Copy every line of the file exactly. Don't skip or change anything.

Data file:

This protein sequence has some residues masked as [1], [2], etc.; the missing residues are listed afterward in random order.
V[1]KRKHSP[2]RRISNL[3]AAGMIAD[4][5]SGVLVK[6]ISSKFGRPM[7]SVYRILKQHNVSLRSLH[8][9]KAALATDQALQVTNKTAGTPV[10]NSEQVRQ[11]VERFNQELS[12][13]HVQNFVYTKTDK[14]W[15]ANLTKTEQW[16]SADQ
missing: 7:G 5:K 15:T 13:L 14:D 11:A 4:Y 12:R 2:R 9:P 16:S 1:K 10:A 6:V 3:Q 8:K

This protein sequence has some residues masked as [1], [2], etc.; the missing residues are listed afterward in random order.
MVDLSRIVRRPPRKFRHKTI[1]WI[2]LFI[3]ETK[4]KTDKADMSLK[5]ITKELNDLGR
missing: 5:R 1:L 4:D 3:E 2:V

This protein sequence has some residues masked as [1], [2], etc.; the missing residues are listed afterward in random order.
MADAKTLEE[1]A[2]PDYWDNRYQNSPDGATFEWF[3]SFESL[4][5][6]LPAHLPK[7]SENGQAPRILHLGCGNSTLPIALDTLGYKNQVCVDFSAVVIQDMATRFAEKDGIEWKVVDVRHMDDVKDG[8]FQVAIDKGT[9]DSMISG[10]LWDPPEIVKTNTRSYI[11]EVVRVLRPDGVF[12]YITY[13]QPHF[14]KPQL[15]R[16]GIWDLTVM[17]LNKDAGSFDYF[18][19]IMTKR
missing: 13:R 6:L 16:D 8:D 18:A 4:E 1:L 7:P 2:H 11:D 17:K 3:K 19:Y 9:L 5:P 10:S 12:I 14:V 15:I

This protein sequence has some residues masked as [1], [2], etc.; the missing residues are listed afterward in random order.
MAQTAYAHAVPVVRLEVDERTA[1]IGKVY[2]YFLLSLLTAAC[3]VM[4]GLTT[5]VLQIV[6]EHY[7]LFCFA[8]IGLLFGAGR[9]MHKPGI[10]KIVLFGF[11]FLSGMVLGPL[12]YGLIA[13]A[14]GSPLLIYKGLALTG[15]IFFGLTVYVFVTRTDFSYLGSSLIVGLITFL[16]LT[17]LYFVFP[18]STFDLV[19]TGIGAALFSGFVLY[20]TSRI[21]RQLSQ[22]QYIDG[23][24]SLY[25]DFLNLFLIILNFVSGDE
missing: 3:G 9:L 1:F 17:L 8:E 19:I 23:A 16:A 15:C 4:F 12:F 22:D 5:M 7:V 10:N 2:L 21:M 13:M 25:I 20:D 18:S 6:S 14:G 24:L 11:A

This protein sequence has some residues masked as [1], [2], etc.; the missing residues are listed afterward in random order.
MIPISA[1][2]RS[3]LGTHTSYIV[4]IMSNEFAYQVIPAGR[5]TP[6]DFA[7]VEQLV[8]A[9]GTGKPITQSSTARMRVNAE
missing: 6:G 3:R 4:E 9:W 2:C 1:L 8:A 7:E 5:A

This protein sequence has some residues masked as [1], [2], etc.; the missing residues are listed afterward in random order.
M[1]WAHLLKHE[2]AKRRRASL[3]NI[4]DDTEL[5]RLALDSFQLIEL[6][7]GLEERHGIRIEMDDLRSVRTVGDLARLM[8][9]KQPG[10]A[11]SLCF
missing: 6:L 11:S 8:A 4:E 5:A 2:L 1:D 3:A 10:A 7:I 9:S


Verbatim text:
This protein sequence has some residues masked as [1], [2], etc.; the missing residues are listed afterward in random order.
V[1]KRKHSP[2]RRISNL[3]AAGMIAD[4][5]SGVLVK[6]ISSKFGRPM[7]SVYRILKQHNVSLRSLH[8][9]KAALATDQALQVTNKTAGTPV[10]NSEQVRQ[11]VERFNQELS[12][13]HVQNFVYTKTDK[14]W[15]ANLTKTEQW[16]SADQ
missing: 7:G 5:K 15:T 13:L 14:D 11:A 4:Y 12:R 2:R 9:P 16:S 1:K 10:A 6:V 3:Q 8:K

This protein sequence has some residues masked as [1], [2], etc.; the missing residues are listed afterward in random order.
MVDLSRIVRRPPRKFRHKTI[1]WI[2]LFI[3]ETK[4]KTDKADMSLK[5]ITKELNDLGR
missing: 5:R 1:L 4:D 3:E 2:V

This protein sequence has some residues masked as [1], [2], etc.; the missing residues are listed afterward in random order.
MADAKTLEE[1]A[2]PDYWDNRYQNSPDGATFEWF[3]SFESL[4][5][6]LPAHLPK[7]SENGQAPRILHLGCGNSTLPIALDTLGYKNQVCVDFSAVVIQDMATRFAEKDGIEWKVVDVRHMDDVKDG[8]FQVAIDKGT[9]DSMISG[10]LWDPPEIVKTNTRSYI[11]EVVRVLRPDGVF[12]YITY[13]QPHF[14]KPQL[15]R[16]GIWDLTVM[17]LNKDAGSFDYF[18][19]IMTKR
missing: 13:R 6:L 16:D 8:D 18:A 4:E 1:L 7:P 2:H 11:D 17:K 3:K 19:Y 9:L 5:P 10:S 12:I 14:V 15:I

This protein sequence has some residues masked as [1], [2], etc.; the missing residues are listed afterward in random order.
MAQTAYAHAVPVVRLEVDERTA[1]IGKVY[2]YFLLSLLTAAC[3]VM[4]GLTT[5]VLQIV[6]EHY[7]LFCFA[8]IGLLFGAGR[9]MHKPGI[10]KIVLFGF[11]FLSGMVLGPL[12]YGLIA[13]A[14]GSPLLIYKGLALTG[15]IFFGLTVYVFVTRTDFSYLGSSLIVGLITFL[16]LT[17]LYFVFP[18]STFDLV[19]TGIGAALFSGFVLY[20]TSRI[21]RQLSQ[22]QYIDG[23][24]SLY[25]DFLNLFLIILNFVSGDE
missing: 3:G 9:L 1:F 17:L 8:E 19:I 23:A 16:A 15:C 4:F 12:F 22:D 5:M 7:V 10:N 2:L 21:M 13:M 25:I 20:D 18:S 6:S 14:G 24:L 11:A

This protein sequence has some residues masked as [1], [2], etc.; the missing residues are listed afterward in random order.
MIPISA[1][2]RS[3]LGTHTSYIV[4]IMSNEFAYQVIPAGR[5]TP[6]DFA[7]VEQLV[8]A[9]GTGKPITQSSTARMRVNAE
missing: 6:G 3:R 4:E 9:W 2:C 1:L 8:A 7:E 5:A

This protein sequence has some residues masked as [1], [2], etc.; the missing residues are listed afterward in random order.
M[1]WAHLLKHE[2]AKRRRASL[3]NI[4]DDTEL[5]RLALDSFQLIEL[6][7]GLEERHGIRIEMDDLRSVRTVGDLARLM[8][9]KQPG[10]A[11]SLCF
missing: 6:L 11:S 8:A 4:E 5:A 2:L 1:D 3:A 10:A 7:I 9:S